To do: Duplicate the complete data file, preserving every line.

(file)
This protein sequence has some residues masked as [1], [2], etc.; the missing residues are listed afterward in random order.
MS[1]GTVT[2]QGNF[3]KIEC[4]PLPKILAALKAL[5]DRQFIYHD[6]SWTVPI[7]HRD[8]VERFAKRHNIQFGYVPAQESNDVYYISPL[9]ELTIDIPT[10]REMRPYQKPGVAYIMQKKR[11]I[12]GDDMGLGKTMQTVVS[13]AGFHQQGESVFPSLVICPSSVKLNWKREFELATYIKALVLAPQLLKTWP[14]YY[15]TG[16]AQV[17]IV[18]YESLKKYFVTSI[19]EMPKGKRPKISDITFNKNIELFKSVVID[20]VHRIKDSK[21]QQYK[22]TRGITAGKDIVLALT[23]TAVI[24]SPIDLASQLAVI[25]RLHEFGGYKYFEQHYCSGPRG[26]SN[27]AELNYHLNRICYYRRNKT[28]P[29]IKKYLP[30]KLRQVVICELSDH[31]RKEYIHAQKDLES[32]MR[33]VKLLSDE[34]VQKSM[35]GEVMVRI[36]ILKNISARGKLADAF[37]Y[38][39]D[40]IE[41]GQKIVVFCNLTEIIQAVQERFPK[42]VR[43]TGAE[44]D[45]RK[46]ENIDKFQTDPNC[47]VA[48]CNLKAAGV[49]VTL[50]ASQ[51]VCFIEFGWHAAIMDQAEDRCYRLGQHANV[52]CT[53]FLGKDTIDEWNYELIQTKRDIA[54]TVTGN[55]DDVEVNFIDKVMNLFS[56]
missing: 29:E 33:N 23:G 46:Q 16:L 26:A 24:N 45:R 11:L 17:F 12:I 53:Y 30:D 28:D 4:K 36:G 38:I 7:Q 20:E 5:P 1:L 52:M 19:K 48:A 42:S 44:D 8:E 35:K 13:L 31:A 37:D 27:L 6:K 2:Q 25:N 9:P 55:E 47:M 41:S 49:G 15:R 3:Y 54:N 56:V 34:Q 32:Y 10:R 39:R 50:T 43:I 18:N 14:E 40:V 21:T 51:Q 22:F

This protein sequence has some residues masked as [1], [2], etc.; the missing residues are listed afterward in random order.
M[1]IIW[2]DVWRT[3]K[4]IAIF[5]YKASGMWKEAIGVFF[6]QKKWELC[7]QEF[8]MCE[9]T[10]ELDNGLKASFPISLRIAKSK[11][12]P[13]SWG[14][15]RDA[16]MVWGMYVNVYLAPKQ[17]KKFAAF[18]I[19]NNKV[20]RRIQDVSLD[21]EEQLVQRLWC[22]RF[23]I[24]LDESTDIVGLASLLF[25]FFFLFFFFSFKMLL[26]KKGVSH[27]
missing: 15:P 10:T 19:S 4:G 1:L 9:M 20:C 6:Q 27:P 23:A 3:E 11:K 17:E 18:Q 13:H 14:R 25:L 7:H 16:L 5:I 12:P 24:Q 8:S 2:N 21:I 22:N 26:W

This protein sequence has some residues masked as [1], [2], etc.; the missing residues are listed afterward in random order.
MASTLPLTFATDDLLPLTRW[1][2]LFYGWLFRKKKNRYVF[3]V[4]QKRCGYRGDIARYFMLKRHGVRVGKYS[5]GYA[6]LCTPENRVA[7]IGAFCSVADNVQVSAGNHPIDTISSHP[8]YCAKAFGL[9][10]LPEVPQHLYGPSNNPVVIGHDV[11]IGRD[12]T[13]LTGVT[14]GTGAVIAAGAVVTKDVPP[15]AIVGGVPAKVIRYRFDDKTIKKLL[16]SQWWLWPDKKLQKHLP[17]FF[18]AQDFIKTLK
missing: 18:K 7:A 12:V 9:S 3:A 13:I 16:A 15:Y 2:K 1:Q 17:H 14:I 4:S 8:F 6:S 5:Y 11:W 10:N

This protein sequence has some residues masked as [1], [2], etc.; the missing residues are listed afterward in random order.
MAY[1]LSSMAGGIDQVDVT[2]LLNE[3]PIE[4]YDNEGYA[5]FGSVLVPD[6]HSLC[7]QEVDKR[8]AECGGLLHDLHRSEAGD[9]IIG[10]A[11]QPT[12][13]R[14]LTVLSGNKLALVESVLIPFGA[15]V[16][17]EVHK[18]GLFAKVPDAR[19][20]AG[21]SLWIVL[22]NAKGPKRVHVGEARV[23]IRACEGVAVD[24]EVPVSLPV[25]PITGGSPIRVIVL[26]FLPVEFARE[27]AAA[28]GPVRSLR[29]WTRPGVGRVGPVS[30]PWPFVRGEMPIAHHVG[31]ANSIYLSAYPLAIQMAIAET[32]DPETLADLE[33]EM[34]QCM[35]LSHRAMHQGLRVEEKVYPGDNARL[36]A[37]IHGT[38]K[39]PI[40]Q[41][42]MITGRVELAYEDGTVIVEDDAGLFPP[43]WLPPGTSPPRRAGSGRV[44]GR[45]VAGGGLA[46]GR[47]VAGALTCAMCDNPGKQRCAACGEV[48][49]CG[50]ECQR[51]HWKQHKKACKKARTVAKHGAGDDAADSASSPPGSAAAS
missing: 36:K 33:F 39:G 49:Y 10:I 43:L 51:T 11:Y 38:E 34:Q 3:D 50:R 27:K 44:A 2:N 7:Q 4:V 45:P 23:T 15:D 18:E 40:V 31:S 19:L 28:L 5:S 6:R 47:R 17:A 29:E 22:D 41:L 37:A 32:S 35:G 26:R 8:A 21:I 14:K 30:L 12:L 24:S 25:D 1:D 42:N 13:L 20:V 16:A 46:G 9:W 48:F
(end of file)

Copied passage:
This protein sequence has some residues masked as [1], [2], etc.; the missing residues are listed afterward in random order.
MS[1]GTVT[2]QGNF[3]KIEC[4]PLPKILAALKAL[5]DRQFIYHD[6]SWTVPI[7]HRD[8]VERFAKRHNIQFGYVPAQESNDVYYISPL[9]ELTIDIPT[10]REMRPYQKPGVAYIMQKKR[11]I[12]GDDMGLGKTMQTVVS[13]AGFHQQGESVFPSLVICPSSVKLNWKREFELATYIKALVLAPQLLKTWP[14]YY[15]TG[16]AQV[17]IV[18]YESLKKYFVTSI[19]EMPKGKRPKISDITFNKNIELFKSVVID[20]VHRIKDSK[21]QQYK[22]TRGITAGKDIVLALT[23]TAVI[24]SPIDLASQLAVI[25]RLHEFGGYKYFEQHYCSGPRG[26]SN[27]AELNYHLNRICYYRRNKT[28]P[29]IKKYLP[30]KLRQVVICELSDH[31]RKEYIHAQKDLES[32]MR[33]VKLLSDE[34]VQKSM[35]GEVMVRI[36]ILKNISARGKLADAF[37]Y[38][39]D[40]IE[41]GQKIVVFCNLTEIIQAVQERFPK[42]VR[43]TGAE[44]D[45]RK[46]ENIDKFQTDPNC[47]VA[48]CNLKAAGV[49]VTL[50]ASQ[51]VCFIEFGWHAAIMDQAEDRCYRLGQHANV[52]CT[53]FLGKDTIDEWNYELIQTKRDIA[54]TVTGN[55]DDVEVNFIDKVMNLFS[56]
missing: 29:E 33:N 23:G 46:Q 16:L 26:A 24:N 45:R 11:L 17:F 12:I 53:Y 30:D 28:D 4:K 36:G 38:I 7:Q 20:E 5:P 1:L 52:M 19:K 48:A 42:S 44:D 8:E 35:K 13:L 31:A 37:D 27:L 6:K 2:Q 25:N 9:P 55:E 47:M 41:S 49:G 15:R 3:Y 54:N 56:V 34:Q 32:Y 10:R 39:R 50:T 43:I 18:N 14:E 40:V 21:T 51:Q 22:F

This protein sequence has some residues masked as [1], [2], etc.; the missing residues are listed afterward in random order.
M[1]IIW[2]DVWRT[3]K[4]IAIF[5]YKASGMWKEAIGVFF[6]QKKWELC[7]QEF[8]MCE[9]T[10]ELDNGLKASFPISLRIAKSK[11][12]P[13]SWG[14][15]RDA[16]MVWGMYVNVYLAPKQ[17]KKFAAF[18]I[19]NNKV[20]RRIQDVSLD[21]EEQLVQRLWC[22]RF[23]I[24]LDESTDIVGLASLLF[25]FFFLFFFFSFKMLL[26]KKGVSH[27]
missing: 15:P 10:T 19:S 4:G 1:L 9:M 20:C 6:Q 27:P 23:A 3:E 11:K 17:E 18:Q 13:H 14:R 25:L 7:H 16:L 5:I 12:P 24:Q 8:S 2:N 21:I 22:N 26:W

This protein sequence has some residues masked as [1], [2], etc.; the missing residues are listed afterward in random order.
MASTLPLTFATDDLLPLTRW[1][2]LFYGWLFRKKKNRYVF[3]V[4]QKRCGYRGDIARYFMLKRHGVRVGKYS[5]GYA[6]LCTPENRVA[7]IGAFCSVADNVQVSAGNHPIDTISSHP[8]YCAKAFGL[9][10]LPEVPQHLYGPSNNPVVIGHDV[11]IGRD[12]T[13]LTGVT[14]GTGAVIAAGAVVTKDVPP[15]AIVGGVPAKVIRYRFDDKTIKKLL[16]SQWWLWPDKKLQKHLP[17]FF[18]AQDFIKTLK
missing: 18:K 7:A 12:V 9:S 3:A 13:I 16:A 15:Y 2:K 1:Q 17:H 14:I 4:S 8:F 6:S 5:Y 11:W 10:N

This protein sequence has some residues masked as [1], [2], etc.; the missing residues are listed afterward in random order.
MAY[1]LSSMAGGIDQVDVT[2]LLNE[3]PIE[4]YDNEGYA[5]FGSVLVPD[6]HSLC[7]QEVDKR[8]AECGGLLHDLHRSEAGD[9]IIG[10]A[11]QPT[12][13]R[14]LTVLSGNKLALVESVLIPFGA[15]V[16][17]EVHK[18]GLFAKVPDAR[19][20]AG[21]SLWIVL[22]NAKGPKRVHVGEARV[23]IRACEGVAVD[24]EVPVSLPV[25]PITGGSPIRVIVL[26]FLPVEFARE[27]AAA[28]GPVRSLR[29]WTRPGVGRVGPVS[30]PWPFVRGEMPIAHHVG[31]ANSIYLSAYPLAIQMAIAET[32]DPETLADLE[33]EM[34]QCM[35]LSHRAMHQGLRVEEKVYPGDNARL[36]A[37]IHGT[38]K[39]PI[40]Q[41][42]MITGRVELAYEDGTVIVEDDAGLFPP[43]WLPPGTSPPRRAGSGRV[44]GR[45]VAGGGLA[46]GR[47]VAGALTCAMCDNPGKQRCAACGEV[48][49]CG[50]ECQR[51]HWKQHKKACKKARTVAKHGAGDDAADSASSPPGSAAAS
missing: 36:K 33:F 39:G 49:Y 10:I 43:L 51:T 11:Y 38:E 34:Q 3:D 50:R 27:K 44:A 2:N 7:Q 4:V 45:P 23:T 15:D 18:E 40:V 31:S 19:L 28:L 5:S 6:R 47:R 17:A 29:E 22:D 41:L 37:A 32:S 35:G 26:R 8:A 21:I 14:K 30:L 12:L 24:S 25:D 1:D 42:N 13:L 20:V 16:A 46:G 9:W 48:F